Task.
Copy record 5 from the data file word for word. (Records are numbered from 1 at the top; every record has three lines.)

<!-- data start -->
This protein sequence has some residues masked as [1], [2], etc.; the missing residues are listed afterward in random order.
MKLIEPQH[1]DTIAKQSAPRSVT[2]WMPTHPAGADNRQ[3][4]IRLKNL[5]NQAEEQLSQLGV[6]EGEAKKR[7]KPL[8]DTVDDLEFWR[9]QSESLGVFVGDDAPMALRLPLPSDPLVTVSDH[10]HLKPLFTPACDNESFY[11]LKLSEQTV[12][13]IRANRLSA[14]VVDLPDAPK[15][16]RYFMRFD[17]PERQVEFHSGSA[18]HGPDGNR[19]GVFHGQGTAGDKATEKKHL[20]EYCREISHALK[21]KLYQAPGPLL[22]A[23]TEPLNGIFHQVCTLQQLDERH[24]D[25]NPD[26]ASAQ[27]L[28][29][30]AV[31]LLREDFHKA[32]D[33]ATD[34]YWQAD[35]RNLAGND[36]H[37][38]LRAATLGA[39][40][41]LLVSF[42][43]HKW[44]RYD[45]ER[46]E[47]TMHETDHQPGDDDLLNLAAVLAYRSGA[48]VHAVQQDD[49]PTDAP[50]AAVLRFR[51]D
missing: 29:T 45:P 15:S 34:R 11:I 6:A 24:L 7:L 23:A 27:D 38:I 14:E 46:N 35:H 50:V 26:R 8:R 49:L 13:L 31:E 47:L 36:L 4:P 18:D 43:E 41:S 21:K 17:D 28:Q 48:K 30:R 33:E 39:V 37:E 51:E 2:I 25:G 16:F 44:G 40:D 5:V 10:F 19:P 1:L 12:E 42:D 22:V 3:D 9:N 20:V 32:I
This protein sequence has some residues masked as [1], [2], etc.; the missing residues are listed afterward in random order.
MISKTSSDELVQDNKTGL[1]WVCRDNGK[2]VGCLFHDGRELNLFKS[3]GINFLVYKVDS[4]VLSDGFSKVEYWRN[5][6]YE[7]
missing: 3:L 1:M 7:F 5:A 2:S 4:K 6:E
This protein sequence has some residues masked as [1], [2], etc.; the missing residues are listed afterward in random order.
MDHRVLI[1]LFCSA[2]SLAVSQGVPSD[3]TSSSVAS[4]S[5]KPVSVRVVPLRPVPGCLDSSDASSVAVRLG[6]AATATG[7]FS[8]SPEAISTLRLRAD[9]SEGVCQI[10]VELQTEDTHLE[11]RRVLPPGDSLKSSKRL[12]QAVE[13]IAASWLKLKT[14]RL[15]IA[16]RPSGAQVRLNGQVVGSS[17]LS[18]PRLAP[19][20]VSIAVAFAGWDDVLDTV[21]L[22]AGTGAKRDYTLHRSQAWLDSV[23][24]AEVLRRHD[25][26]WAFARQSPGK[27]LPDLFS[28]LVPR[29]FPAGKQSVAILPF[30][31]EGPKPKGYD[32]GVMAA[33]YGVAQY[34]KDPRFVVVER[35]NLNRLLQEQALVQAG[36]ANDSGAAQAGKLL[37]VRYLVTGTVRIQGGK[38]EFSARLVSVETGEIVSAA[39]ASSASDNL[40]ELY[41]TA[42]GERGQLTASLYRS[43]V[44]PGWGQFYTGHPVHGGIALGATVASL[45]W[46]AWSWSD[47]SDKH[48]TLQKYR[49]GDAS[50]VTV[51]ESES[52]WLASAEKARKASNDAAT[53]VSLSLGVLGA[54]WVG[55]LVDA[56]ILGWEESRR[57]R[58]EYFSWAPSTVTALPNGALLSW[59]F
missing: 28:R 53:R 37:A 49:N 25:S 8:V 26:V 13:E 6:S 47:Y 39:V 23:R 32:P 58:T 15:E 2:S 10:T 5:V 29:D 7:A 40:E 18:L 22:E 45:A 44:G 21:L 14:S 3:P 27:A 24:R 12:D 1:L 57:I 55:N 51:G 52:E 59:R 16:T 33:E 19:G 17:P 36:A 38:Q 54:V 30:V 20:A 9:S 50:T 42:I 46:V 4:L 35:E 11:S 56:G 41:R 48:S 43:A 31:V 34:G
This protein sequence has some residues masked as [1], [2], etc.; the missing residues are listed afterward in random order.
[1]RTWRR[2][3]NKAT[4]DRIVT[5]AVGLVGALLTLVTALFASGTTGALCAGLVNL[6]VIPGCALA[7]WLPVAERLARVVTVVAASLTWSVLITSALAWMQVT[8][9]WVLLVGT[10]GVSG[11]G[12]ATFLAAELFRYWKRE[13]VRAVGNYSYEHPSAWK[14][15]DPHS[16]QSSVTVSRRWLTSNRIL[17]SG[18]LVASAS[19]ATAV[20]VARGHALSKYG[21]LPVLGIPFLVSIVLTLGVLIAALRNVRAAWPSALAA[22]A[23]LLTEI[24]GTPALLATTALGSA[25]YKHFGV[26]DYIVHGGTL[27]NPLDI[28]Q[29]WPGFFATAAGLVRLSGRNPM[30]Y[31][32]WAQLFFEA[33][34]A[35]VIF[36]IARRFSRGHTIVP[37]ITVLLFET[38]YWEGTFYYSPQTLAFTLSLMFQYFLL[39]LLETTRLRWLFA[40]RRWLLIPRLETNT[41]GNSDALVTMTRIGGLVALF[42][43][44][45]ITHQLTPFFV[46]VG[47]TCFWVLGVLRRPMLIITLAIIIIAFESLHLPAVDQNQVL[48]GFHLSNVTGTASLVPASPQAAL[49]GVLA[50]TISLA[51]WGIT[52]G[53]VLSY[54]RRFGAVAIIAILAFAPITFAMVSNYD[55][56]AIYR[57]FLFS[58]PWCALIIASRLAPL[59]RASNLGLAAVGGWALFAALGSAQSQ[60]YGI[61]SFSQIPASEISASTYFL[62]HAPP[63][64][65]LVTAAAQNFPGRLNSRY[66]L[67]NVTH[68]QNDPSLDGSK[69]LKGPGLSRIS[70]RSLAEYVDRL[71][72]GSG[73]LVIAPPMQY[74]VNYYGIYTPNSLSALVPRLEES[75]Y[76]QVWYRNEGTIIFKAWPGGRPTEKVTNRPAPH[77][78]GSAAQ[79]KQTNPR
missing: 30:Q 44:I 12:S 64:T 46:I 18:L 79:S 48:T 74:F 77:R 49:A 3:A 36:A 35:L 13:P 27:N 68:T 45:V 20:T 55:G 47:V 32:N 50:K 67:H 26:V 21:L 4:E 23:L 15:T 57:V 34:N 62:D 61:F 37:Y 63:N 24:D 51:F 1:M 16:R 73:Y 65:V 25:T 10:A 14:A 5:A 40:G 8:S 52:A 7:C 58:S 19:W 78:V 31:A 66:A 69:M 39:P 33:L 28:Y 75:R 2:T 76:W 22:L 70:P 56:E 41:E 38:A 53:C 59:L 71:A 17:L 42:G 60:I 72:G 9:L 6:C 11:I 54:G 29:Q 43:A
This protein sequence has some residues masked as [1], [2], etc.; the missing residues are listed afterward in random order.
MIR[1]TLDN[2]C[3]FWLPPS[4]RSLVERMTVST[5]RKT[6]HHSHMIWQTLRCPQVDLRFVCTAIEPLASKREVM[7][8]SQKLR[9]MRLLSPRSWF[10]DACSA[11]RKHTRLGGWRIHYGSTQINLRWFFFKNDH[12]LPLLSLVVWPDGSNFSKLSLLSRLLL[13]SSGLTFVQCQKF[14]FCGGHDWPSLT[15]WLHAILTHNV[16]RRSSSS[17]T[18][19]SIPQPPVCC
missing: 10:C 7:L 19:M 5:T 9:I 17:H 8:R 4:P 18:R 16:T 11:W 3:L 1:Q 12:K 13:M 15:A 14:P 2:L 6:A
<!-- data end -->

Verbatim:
This protein sequence has some residues masked as [1], [2], etc.; the missing residues are listed afterward in random order.
MIR[1]TLDN[2]C[3]FWLPPS[4]RSLVERMTVST[5]RKT[6]HHSHMIWQTLRCPQVDLRFVCTAIEPLASKREVM[7][8]SQKLR[9]MRLLSPRSWF[10]DACSA[11]RKHTRLGGWRIHYGSTQINLRWFFFKNDH[12]LPLLSLVVWPDGSNFSKLSLLSRLLL[13]SSGLTFVQCQKF[14]FCGGHDWPSLT[15]WLHAILTHNV[16]RRSSSS[17]T[18][19]SIPQPPVCC
missing: 10:C 7:L 19:M 5:T 9:I 17:H 8:R 4:P 18:R 16:T 11:W 3:L 1:Q 12:K 13:M 15:A 14:P 2:L 6:A